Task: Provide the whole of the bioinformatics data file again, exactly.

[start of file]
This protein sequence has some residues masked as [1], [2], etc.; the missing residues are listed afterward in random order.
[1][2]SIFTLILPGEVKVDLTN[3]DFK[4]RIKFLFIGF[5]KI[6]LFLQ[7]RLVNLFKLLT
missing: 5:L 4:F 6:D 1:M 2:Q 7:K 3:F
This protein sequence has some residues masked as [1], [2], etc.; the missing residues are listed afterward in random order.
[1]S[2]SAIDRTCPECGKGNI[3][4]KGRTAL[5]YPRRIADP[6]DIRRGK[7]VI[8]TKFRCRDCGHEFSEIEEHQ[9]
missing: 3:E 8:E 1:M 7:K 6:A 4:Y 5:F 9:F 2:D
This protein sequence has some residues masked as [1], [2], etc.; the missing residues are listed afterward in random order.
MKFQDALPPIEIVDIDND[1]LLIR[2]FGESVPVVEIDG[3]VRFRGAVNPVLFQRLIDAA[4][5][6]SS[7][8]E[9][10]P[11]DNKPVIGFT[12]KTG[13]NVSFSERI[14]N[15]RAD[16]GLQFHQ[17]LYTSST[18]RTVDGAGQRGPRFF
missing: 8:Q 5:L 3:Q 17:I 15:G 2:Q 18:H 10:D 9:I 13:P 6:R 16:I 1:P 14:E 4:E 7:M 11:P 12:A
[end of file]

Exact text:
This protein sequence has some residues masked as [1], [2], etc.; the missing residues are listed afterward in random order.
[1][2]SIFTLILPGEVKVDLTN[3]DFK[4]RIKFLFIGF[5]KI[6]LFLQ[7]RLVNLFKLLT
missing: 5:L 4:F 6:D 1:M 2:Q 7:K 3:F
This protein sequence has some residues masked as [1], [2], etc.; the missing residues are listed afterward in random order.
[1]S[2]SAIDRTCPECGKGNI[3][4]KGRTAL[5]YPRRIADP[6]DIRRGK[7]VI[8]TKFRCRDCGHEFSEIEEHQ[9]
missing: 3:E 8:E 1:M 7:K 6:A 4:Y 5:F 9:F 2:D
This protein sequence has some residues masked as [1], [2], etc.; the missing residues are listed afterward in random order.
MKFQDALPPIEIVDIDND[1]LLIR[2]FGESVPVVEIDG[3]VRFRGAVNPVLFQRLIDAA[4][5][6]SS[7][8]E[9][10]P[11]DNKPVIGFT[12]KTG[13]NVSFSERI[14]N[15]RAD[16]GLQFHQ[17]LYTSST[18]RTVDGAGQRGPRFF
missing: 8:Q 5:L 3:Q 17:I 15:G 2:Q 18:H 10:D 9:I 13:P 6:R 16:I 1:P 14:E 4:E 7:M 11:P 12:A